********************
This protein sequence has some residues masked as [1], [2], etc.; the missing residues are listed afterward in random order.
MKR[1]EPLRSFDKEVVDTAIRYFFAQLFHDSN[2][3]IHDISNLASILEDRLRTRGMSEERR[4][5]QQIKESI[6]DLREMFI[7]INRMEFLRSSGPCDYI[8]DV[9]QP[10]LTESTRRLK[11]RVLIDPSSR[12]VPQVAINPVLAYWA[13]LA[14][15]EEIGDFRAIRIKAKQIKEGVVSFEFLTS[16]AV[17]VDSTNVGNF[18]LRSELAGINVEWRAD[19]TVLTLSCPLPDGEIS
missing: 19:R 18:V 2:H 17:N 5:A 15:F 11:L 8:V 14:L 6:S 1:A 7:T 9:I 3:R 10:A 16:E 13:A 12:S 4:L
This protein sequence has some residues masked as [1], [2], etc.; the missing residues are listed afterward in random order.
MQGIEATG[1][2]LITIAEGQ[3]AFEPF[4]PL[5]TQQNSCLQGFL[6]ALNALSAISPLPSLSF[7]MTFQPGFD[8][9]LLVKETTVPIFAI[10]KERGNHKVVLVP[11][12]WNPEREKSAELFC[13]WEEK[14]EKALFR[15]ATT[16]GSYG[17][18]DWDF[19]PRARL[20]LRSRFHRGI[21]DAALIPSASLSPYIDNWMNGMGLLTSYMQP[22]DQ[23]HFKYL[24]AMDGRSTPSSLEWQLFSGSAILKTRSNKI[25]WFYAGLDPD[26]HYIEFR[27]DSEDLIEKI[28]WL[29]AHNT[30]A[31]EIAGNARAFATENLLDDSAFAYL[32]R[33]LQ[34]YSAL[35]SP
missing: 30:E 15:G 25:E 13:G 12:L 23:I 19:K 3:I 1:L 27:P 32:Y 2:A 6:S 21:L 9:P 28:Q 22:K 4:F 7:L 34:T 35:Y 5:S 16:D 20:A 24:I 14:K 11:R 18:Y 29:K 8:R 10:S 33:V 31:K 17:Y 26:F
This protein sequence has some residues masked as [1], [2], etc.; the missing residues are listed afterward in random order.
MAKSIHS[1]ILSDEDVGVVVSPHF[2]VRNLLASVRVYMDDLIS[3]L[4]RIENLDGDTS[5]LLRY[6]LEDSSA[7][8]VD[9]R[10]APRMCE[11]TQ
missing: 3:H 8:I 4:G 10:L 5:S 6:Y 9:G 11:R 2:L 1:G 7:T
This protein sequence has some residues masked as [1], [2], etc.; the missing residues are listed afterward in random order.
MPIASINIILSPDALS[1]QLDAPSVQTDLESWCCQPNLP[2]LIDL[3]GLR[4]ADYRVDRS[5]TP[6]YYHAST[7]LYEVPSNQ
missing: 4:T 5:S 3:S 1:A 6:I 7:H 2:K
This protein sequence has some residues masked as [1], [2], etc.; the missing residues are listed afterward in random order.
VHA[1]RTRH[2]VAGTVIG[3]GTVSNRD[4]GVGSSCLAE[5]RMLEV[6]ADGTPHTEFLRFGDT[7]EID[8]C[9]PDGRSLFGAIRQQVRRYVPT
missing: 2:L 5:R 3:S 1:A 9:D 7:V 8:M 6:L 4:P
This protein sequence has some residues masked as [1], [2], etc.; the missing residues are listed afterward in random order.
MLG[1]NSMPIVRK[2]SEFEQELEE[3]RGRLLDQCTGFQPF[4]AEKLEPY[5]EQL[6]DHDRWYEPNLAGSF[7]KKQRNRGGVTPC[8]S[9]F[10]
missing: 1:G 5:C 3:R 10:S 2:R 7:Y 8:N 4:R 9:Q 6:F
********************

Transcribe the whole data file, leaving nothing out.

This protein sequence has some residues masked as [1], [2], etc.; the missing residues are listed afterward in random order.
MKR[1]EPLRSFDKEVVDTAIRYFFAQLFHDSN[2][3]IHDISNLASILEDRLRTRGMSEERR[4][5]QQIKESI[6]DLREMFI[7]INRMEFLRSSGPCDYI[8]DV[9]QP[10]LTESTRRLK[11]RVLIDPSSR[12]VPQVAINPVLAYWA[13]LA[14][15]EEIGDFRAIRIKAKQIKEGVVSFEFLTS[16]AV[17]VDSTNVGNF[18]LRSELAGINVEWRAD[19]TVLTLSCPLPDGEIS
missing: 19:R 18:V 2:H 17:N 5:A 15:F 11:L 8:V 14:L 6:S 1:A 7:T 9:I 3:R 10:A 16:E 13:A 12:S 4:L
This protein sequence has some residues masked as [1], [2], etc.; the missing residues are listed afterward in random order.
MQGIEATG[1][2]LITIAEGQ[3]AFEPF[4]PL[5]TQQNSCLQGFL[6]ALNALSAISPLPSLSF[7]MTFQPGFD[8][9]LLVKETTVPIFAI[10]KERGNHKVVLVP[11][12]WNPEREKSAELFC[13]WEEK[14]EKALFR[15]ATT[16]GSYG[17][18]DWDF[19]PRARL[20]LRSRFHRGI[21]DAALIPSASLSPYIDNWMNGMGLLTSYMQP[22]DQ[23]HFKYL[24]AMDGRSTPSSLEWQLFSGSAILKTRSNKI[25]WFYAGLDPD[26]HYIEFR[27]DSEDLIEKI[28]WL[29]AHNT[30]A[31]EIAGNARAFATENLLDDSAFAYL[32]R[33]LQ[34]YSAL[35]SP
missing: 30:E 15:G 25:E 13:G 12:L 23:I 19:K 3:I 1:L 27:P 32:Y 2:A 6:S 21:L 9:P 28:Q 22:K 4:F 7:L 34:T 35:Y 5:S 16:D 20:A 24:I 14:K 11:R 18:Y 29:K 8:R 10:S 33:V 31:K 17:Y 26:F
This protein sequence has some residues masked as [1], [2], etc.; the missing residues are listed afterward in random order.
MAKSIHS[1]ILSDEDVGVVVSPHF[2]VRNLLASVRVYMDDLIS[3]L[4]RIENLDGDTS[5]LLRY[6]LEDSSA[7][8]VD[9]R[10]APRMCE[11]TQ
missing: 3:H 8:I 4:G 10:L 5:S 6:Y 9:G 11:R 2:L 1:G 7:T
This protein sequence has some residues masked as [1], [2], etc.; the missing residues are listed afterward in random order.
MPIASINIILSPDALS[1]QLDAPSVQTDLESWCCQPNLP[2]LIDL[3]GLR[4]ADYRVDRS[5]TP[6]YYHAST[7]LYEVPSNQ
missing: 4:T 5:S 3:S 1:A 6:I 7:H 2:K
This protein sequence has some residues masked as [1], [2], etc.; the missing residues are listed afterward in random order.
VHA[1]RTRH[2]VAGTVIG[3]GTVSNRD[4]GVGSSCLAE[5]RMLEV[6]ADGTPHTEFLRFGDT[7]EID[8]C[9]PDGRSLFGAIRQQVRRYVPT
missing: 2:L 5:R 3:S 1:A 9:D 7:V 8:M 6:L 4:P
This protein sequence has some residues masked as [1], [2], etc.; the missing residues are listed afterward in random order.
MLG[1]NSMPIVRK[2]SEFEQELEE[3]RGRLLDQCTGFQPF[4]AEKLEPY[5]EQL[6]DHDRWYEPNLAGSF[7]KKQRNRGGVTPC[8]S[9]F[10]
missing: 1:G 5:C 3:R 10:S 2:R 7:Y 8:N 4:R 9:Q 6:F